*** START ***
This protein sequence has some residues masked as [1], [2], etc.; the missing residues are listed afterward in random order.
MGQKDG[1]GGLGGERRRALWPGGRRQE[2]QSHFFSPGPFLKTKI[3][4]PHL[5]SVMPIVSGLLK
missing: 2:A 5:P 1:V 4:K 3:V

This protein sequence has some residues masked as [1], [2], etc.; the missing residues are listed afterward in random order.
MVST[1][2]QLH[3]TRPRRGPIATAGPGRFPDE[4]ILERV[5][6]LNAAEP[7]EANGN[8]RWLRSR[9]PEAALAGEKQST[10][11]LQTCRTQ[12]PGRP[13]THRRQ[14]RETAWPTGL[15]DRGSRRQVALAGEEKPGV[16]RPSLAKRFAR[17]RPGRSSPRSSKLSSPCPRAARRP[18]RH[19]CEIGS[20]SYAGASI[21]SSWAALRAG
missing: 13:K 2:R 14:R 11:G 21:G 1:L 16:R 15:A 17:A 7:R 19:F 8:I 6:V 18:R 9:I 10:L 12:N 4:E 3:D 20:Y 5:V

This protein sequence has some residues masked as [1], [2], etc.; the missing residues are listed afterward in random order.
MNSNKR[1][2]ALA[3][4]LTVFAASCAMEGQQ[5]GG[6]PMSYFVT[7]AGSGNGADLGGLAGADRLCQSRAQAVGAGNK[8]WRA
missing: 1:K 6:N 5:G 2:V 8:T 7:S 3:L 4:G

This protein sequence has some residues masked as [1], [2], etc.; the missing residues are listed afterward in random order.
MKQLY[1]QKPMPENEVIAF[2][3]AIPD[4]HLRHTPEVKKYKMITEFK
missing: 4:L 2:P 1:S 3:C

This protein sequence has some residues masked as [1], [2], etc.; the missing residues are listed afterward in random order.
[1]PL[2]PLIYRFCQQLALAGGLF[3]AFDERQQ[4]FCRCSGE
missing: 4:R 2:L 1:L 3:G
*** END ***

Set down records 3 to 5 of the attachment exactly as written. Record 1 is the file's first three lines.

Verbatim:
This protein sequence has some residues masked as [1], [2], etc.; the missing residues are listed afterward in random order.
MNSNKR[1][2]ALA[3][4]LTVFAASCAMEGQQ[5]GG[6]PMSYFVT[7]AGSGNGADLGGLAGADRLCQSRAQAVGAGNK[8]WRA
missing: 1:K 6:N 5:G 2:V 8:T 7:S 3:L 4:G

This protein sequence has some residues masked as [1], [2], etc.; the missing residues are listed afterward in random order.
MKQLY[1]QKPMPENEVIAF[2][3]AIPD[4]HLRHTPEVKKYKMITEFK
missing: 4:L 2:P 1:S 3:C

This protein sequence has some residues masked as [1], [2], etc.; the missing residues are listed afterward in random order.
[1]PL[2]PLIYRFCQQLALAGGLF[3]AFDERQQ[4]FCRCSGE
missing: 4:R 2:L 1:L 3:G